Several years ago, we were invited to join a small group which met weekly on Friday nights. We arrived the first night with our young kids in tow, eager to connect with other couples in a similar age and stage. What we found was a much more blended group of couples, ranging in age from their thirties to their seventies. My first thought? Awkward! This is not what I expected. I’m not sure this is going to be a fit for us.
We decided to give it a try because we connected well with several of the couples. We have been part of this intergenerational community now for three years. Here is what I can say now about this experience, with a bit more perspective:
Intergenerational community is more complex and far more rewarding.
Stella* leaned in and grabbed my arm. “It’s Alzheimer’s Disease,” she confided. She wasn’t telling me anything I hadn’t already figured out. John’s behavior had been erratic for months. He couldn’t place us, although we’d been meeting together for two years. Sometimes his signature smile was gone and he seemed irritated or grouchy. Sometimes John remembered to give out the Werther’s candies to our kids, and sometimes they lay forgotten in his pocket these days.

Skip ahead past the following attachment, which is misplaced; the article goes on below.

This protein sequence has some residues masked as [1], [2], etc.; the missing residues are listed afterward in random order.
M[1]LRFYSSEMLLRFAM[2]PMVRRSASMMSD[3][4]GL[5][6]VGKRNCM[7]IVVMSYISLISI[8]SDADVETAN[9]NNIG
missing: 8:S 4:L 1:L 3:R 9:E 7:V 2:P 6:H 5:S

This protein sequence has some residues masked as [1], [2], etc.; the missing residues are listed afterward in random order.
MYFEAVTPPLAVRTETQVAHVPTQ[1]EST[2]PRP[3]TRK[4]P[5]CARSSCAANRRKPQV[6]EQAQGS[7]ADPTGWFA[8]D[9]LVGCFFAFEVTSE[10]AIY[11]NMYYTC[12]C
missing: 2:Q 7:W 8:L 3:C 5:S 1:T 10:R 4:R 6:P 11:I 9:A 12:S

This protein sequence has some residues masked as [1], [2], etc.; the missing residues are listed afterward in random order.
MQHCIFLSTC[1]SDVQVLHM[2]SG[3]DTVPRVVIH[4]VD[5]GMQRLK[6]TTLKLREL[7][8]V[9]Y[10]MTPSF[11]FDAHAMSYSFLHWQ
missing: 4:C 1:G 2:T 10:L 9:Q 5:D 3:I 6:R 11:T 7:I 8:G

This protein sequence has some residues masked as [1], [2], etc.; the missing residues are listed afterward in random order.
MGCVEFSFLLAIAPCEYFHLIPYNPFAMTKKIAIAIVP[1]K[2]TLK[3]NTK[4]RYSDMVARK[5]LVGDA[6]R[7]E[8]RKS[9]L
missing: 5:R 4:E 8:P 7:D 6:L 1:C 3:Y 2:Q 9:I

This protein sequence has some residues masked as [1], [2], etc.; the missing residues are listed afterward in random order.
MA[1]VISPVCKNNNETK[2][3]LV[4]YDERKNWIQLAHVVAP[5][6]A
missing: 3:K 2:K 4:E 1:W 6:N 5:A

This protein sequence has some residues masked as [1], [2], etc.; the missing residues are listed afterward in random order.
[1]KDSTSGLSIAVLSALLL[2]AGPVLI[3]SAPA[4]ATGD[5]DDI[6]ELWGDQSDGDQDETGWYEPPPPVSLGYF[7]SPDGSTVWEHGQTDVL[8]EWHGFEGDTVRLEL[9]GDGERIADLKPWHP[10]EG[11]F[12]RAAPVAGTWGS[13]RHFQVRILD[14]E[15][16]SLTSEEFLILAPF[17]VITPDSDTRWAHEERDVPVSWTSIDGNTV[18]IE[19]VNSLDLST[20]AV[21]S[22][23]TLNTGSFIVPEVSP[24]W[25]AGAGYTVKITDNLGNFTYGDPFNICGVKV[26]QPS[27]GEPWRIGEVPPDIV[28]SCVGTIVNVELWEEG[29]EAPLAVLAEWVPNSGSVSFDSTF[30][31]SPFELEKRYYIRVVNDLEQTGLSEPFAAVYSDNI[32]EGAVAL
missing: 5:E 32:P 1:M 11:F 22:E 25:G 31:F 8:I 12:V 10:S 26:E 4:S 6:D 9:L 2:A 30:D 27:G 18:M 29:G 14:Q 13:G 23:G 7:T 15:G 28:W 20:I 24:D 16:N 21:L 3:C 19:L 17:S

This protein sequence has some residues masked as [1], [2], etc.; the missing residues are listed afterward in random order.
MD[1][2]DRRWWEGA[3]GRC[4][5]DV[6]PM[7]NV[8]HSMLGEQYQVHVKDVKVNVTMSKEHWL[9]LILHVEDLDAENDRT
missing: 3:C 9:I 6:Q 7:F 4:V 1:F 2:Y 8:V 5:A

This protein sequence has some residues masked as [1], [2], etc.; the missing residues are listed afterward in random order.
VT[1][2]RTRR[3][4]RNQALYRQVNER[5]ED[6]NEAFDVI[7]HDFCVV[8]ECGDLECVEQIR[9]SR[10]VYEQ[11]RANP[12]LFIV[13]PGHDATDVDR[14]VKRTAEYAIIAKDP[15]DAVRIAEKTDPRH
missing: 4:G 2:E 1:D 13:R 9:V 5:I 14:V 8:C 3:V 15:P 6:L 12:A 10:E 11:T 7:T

“He started getting lost years ago when he was driving home from work. I’ve been trying to find a way to tell you all for weeks now because I know he is getting worse,” Stella whispered as tears welled in her blue eyes. I hugged my friend and thought about how our small group might support our eldest couple on the difficult road ahead.
Shepherding a group felt easier to me when everyone was at a similar age and stage. Sometimes in a homogenous group there are three or four babies being born all around the same time, and members feel the strain of meeting those needs. But if you’ve had a baby, you know exactly how to support the pregnant woman in your group. Make her a meal! Help her get a nap.
I’ve never had Alzheimer’s disease, nor do I have firsthand experience with a family member suffering from this disease. So I prayed for wisdom.
Perhaps part of the answer to that prayer came as I watched Stella protect John’s dignity and show him the utmost respect, even as he was slipping away. Coming alongside this couple would make me wiser—much less so because of what I could offer, and more so because of what I could learn.
As I sat with Stella in the week following John’s passing, she told me about his final moments. I left with a simple prayer, “Thank you for Stella. Comfort her as she grieves, Lord, and please help me to be the kind of wife Stella has been.” Spiritual formation occurred in the ordinary moments of watching Stella care for John; I was growing closer to God and becoming a better wife because of Stella’s daily, Christ-like example. The challenge of losing a spouse is more common in intergenerational community: my friends in their 30’s and 40’s are not typically walking this road. If it weren’t for an intergenerational group, I would have missed learning important life lessons from Stella.